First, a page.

Lab-scale characterization and semi-field trials of Wolbachia Strain wAlbB in a Taiwan Wolbachia introgressed Ae. aegypti strain

W. L. Liu, H. Y. Yu, Y. X. Chen, B. Y. Chen, S. N. Leaw, C. H. Lin, M. P. Su, L. S. Tsai, Y. Chen, S. H. Shiao, Z. Y. Xi, A. C. C. Jang and C. H. Chen,  PLOS Neglected Tropical Diseases,  16:24. 2022.

Prior to open field release, new genetic approaches that interfere with mosquito abilities and reduce mosquito population density require progressive evaluation both in the laboratory and contained field trials. Trials in contained outdoor systems are thus an important step and allow for evaluation of the effectiveness and reliability of Wolbachia-infected Aedes aegypti (wAlbB-Tw) in settings that incorporate natural environmental variations. We describe a semi-field system designed to study the ability of wAlbB-Tw mosquitoes to suppress local mosquito populations. We provide a protocol for establishing, maintaining, and monitoring Ae. aegypti population densities inside field cages. These results pave the way for the open release of wAlbB-Tw-infected Ae. aegypti mosquitoes in the field. Dengue fever is one of the most severe viral diseases transmitted by Aedes mosquitoes, with traditional approaches of disease control proving insufficient to prevent significant disease burden. Release of Wolbachia-transinfected mosquitoes offers a promising alternative control methodologies; Wolbachia-transinfected female Aedes aegypti demonstrate reduced dengue virus transmission, whilst Wolbachia-transinfected males cause zygotic lethality when crossed with uninfected females, providing a method for suppressing mosquito populations. Although highly promising, the delicate nature of population control strategies and differences between local species populations means that controlled releases of Wolbachia-transinfected mosquitoes cannot be performed without extensive testing on specific local Ae. aegypti populations. In order to investigate the potential for using Wolbachia to suppress local Ae. aegypti populations in Taiwan, we performed lab-based and semi-field fitness trials. We first transinfected the Wolbachia strain wAlbB into a local Ae. aegypti population (wAlbB-Tw) and found no significant changes in lifespan, fecundity and fertility when compared to controls. In the laboratory, we found that as the proportion of released male mosquitoes carrying Wolbachia was increased, population suppression could reach up to 100%. Equivalent experiments in semi-field experiments found suppression rates of up to 70%. The release of different ratios of wAlbB-Tw males in the semi-field system provided an estimate of the optimal size of male releases. Our results indicate that wAlbB-Tw has significant potential for use in vector control strategies aimed at Ae. aegypti population suppression in Taiwan. Open field release trials are now necessary to confirm that wAlbB-Tw mediated suppression is feasible in natural environments.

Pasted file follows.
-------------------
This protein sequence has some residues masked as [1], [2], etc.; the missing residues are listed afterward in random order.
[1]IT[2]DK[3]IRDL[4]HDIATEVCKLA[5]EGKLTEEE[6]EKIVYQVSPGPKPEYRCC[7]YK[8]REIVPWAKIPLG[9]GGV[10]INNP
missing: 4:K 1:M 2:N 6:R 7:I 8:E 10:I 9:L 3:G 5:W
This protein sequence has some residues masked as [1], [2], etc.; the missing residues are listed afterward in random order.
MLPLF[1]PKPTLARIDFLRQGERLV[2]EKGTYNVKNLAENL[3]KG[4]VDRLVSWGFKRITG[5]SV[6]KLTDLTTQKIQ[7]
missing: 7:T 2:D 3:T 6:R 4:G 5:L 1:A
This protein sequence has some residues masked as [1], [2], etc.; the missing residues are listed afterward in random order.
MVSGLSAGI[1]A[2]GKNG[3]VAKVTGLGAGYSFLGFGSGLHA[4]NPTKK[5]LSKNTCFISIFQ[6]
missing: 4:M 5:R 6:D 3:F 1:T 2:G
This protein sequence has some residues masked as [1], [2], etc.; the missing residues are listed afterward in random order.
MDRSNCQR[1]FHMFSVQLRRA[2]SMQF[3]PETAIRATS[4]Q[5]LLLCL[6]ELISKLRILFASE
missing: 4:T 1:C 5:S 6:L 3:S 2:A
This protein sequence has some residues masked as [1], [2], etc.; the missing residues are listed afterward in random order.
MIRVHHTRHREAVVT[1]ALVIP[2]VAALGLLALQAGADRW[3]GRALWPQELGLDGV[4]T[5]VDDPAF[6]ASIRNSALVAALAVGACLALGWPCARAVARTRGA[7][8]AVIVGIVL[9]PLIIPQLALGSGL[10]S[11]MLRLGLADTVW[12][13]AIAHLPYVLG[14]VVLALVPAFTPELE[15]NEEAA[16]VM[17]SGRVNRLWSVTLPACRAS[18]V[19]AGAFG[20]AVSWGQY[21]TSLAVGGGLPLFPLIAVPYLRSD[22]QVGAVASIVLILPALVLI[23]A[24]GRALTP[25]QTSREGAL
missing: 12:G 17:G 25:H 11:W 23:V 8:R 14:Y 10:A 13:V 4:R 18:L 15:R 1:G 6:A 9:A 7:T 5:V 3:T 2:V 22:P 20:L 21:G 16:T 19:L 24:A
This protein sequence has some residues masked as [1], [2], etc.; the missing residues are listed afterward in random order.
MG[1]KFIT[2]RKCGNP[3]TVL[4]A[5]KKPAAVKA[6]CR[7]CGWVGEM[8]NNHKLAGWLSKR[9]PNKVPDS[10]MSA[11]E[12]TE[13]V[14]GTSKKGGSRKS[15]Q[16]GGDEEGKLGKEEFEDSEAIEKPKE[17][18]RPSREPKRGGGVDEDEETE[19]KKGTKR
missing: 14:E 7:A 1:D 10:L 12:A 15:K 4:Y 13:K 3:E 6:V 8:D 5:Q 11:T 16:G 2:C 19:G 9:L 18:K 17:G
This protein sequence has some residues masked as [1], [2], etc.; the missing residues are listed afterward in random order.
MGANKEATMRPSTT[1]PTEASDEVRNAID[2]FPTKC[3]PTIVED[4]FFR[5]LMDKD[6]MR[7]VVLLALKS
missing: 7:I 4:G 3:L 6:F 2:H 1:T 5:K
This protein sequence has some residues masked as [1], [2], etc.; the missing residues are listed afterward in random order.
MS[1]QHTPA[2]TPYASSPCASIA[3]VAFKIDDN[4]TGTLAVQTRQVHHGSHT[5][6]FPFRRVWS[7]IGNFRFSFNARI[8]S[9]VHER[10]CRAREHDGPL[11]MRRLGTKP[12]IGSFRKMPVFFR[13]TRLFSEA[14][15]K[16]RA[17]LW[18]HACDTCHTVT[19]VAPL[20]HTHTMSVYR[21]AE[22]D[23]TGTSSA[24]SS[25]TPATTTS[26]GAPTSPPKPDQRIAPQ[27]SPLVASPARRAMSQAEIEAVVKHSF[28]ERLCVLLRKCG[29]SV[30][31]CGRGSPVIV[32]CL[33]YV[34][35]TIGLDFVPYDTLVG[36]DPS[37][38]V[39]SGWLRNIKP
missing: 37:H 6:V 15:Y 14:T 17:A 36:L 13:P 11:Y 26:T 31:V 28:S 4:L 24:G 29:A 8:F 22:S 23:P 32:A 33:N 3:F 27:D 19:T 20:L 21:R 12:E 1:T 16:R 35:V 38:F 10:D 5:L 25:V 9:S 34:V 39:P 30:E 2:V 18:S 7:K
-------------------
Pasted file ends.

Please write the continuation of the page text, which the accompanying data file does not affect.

More relate to this: